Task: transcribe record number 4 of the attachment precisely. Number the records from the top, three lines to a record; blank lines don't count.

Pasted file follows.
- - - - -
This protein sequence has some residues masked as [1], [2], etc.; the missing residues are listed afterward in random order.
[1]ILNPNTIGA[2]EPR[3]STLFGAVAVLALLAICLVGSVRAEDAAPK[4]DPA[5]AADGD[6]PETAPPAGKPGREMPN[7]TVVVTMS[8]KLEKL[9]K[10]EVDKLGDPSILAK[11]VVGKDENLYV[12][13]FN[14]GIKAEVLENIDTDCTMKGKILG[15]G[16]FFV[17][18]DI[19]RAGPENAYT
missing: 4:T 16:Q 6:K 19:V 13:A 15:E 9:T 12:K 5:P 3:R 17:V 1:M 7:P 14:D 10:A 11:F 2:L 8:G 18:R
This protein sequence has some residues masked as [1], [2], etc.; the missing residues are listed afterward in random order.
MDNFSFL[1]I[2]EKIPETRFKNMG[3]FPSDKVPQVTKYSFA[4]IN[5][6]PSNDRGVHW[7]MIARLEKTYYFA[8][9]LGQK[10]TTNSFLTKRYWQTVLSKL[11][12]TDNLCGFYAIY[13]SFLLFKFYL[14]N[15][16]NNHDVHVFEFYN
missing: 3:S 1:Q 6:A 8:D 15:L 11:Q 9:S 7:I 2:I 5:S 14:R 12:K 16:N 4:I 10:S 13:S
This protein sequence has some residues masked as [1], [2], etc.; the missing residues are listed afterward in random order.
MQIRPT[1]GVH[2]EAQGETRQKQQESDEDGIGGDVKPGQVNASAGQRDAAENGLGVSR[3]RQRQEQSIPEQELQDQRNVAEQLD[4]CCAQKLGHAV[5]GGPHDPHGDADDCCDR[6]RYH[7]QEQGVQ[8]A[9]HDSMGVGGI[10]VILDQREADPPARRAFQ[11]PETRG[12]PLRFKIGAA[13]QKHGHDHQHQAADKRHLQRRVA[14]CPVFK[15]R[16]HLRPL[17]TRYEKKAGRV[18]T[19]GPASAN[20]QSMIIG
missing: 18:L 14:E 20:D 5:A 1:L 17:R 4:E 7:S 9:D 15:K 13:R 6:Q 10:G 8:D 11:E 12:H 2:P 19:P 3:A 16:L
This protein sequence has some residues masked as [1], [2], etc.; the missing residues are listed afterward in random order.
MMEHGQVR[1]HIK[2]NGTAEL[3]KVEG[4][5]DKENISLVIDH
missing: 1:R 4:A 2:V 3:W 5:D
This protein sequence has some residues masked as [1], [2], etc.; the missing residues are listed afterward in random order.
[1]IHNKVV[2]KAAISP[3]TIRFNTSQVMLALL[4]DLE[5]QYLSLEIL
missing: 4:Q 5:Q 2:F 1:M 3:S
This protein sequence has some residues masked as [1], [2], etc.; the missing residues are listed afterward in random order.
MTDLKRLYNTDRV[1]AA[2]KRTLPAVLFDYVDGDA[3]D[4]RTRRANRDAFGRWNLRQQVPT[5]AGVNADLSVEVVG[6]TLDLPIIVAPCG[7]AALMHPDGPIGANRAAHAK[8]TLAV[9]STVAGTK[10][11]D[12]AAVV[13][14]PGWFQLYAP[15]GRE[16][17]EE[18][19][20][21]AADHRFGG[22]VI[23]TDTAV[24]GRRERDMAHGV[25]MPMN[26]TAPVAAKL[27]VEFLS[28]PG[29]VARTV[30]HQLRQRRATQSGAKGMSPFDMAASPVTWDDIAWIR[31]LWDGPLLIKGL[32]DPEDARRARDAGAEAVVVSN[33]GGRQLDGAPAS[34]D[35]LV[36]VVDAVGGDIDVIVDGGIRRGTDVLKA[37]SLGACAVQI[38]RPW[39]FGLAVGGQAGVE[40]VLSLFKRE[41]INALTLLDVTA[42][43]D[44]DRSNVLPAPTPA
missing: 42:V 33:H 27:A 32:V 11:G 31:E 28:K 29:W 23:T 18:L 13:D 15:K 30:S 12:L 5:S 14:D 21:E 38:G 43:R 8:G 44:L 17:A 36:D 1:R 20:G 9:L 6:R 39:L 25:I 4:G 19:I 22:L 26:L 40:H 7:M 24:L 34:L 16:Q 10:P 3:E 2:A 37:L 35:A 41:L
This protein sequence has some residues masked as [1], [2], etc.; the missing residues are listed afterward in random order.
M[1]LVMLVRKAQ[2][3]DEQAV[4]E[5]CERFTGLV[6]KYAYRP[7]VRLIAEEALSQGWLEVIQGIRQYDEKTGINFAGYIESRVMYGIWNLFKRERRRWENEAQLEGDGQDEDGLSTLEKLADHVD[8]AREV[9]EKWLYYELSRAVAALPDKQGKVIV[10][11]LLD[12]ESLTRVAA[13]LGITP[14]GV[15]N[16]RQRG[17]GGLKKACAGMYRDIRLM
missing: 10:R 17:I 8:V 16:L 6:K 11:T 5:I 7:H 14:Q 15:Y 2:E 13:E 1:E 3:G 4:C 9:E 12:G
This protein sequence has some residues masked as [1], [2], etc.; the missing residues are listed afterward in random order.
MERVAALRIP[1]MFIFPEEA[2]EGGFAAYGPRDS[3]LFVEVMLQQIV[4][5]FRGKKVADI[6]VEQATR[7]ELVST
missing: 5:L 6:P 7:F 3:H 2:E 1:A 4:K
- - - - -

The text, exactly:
This protein sequence has some residues masked as [1], [2], etc.; the missing residues are listed afterward in random order.
MMEHGQVR[1]HIK[2]NGTAEL[3]KVEG[4][5]DKENISLVIDH
missing: 1:R 4:A 2:V 3:W 5:D